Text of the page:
• Wolf Richter says:

      In many markets, the very high end of the market is seeing MASSIVE price cuts and stalled sales, as in a property being on the market for a year and nothing happens.

      WSJ: Title: “Buyers Are Back in Control as Luxury Home Sellers Slash Prices”
      Subtitle: “Asking prices for high-end properties are being reduced at the highest level since 2017”

      “In April 2023, tech entrepreneur Jon Hunter and his wife, Laurie Hunter, listed their European-style Phoenix home for $10.995 million, a high price even for their upscale Arcadia neighborhood. A year later, following only a few lowball offers, they are gearing up to cut the price to about $8.7 million.”

      and further down:
      Stories such as the Hunters’ are playing across the country, as sellers in luxury housing markets that boomed during the pandemic are having to reckon with prices coming back to earth. Those markets that saw the greatest increases during that period are “on the leading edge of the correction,” as sellers cut their asking prices, said Hannah Jones, senior economic research analyst at Realtor.com.”

      Behind paywall:

    • Home toad says:

      That right, who would want to lower their selling price, let’s raise it? Seems logical, price rises on everything under the sun and I’m going to lower my price!!.

      Note, (Wolfs charts…price reductions on a lower- volume of active listings )

      Good jobs numbers,
      Economy hot

      A nice house in a nice area… cash buyers will sniff it out and pay bigly.

      The force is strong with this one.

      • Jon says:

        The force is strong with it for sure but thr numbers does not add up and although economy is strong home sales volume are down bigly for a reason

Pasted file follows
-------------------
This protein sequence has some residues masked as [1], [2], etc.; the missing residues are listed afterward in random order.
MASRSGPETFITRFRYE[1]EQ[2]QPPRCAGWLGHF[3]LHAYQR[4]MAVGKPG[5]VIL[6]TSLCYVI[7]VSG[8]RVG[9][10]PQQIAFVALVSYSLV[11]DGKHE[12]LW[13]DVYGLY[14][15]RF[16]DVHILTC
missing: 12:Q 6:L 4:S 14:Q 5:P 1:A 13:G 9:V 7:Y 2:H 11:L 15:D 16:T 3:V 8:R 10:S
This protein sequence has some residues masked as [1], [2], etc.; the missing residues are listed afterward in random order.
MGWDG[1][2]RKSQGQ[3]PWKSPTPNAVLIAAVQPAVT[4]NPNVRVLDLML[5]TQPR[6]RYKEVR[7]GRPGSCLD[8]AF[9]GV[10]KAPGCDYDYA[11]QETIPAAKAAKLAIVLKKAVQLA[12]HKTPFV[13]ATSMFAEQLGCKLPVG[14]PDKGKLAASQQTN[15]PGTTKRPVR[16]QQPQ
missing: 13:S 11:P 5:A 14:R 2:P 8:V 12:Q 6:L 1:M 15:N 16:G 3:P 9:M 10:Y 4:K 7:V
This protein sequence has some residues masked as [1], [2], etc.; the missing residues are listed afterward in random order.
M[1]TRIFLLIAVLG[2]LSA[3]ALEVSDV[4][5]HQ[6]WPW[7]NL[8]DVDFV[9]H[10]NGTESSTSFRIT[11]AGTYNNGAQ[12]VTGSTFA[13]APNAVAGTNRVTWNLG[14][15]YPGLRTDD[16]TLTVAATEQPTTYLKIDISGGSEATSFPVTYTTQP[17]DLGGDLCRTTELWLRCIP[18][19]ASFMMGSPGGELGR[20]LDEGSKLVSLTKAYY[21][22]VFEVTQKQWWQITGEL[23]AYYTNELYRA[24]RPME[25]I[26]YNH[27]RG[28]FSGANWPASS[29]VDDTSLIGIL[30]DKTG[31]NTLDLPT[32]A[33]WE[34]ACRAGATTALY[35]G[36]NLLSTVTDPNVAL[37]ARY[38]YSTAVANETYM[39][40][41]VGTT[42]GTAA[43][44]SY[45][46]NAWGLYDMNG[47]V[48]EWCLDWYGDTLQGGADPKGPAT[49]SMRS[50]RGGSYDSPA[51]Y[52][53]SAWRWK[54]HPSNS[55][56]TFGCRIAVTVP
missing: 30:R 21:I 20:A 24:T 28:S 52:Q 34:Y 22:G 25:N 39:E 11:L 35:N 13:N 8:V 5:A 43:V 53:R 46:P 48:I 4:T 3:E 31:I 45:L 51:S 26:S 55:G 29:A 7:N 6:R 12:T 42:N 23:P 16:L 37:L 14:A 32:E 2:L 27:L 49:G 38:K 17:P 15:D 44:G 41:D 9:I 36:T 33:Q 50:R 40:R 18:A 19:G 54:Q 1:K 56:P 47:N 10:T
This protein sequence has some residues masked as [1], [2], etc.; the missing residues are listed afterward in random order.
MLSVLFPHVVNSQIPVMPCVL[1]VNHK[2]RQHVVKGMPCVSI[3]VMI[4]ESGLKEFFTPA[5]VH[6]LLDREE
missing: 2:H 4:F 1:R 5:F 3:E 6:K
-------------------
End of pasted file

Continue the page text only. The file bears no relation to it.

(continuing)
Just think what would happen if a recession comes..

  15. James Marsh says:

    I wonder what will happen with the Fed and MBS

  16. Debt-Free-Bubba says:

    Howdy. Good news on Used Homes. Watch the Lone Wolf charts on New Residential Construction and Multi Family. Should be just fine and going up…..

  17. Desert Rat says:

    2008 style crash and nothing less. Have had it with the last four years’ B S.

    • Desert Rat says:

      1.35 mil s h i t shack in So. Snotsdale. Built in 1970, (2150 sqft only) nothing burger on the inside and downright ugly on the outside. No, it isn’t selling, they put it up for rent, but sellers need a huge wake-up call, a serious reset.

    • Midwest Ralph says:

      We are currently shopping in a midwest metro area, where prices are more reasonable than CA/TX/FL. Prices have been coming down a little, but our struggle is the tight market with only a ~35 day supply on the market here instead of the 100 day national supply average that Wolf mentioned.

      Finding a house my wife likes with tight supply has not been easy. I would say that our current experience house shopping tracks the article pretty well.

    • CCCB says:

      We’re more likely to have a late 1980’s – early 1990’s style stagnant market that’s flat to slightly down in nominal prices, but much lower in real terms after you factor in inflation. Home prices are losing 5%+ plus to inflation every year.

  18. Bear Hunter says:

    I recently worked with a young couple who can easily afford anything in this area.

    They wanted something smaller due to climate and all that. They are doing in their 20’s what I want to do in my 70’s.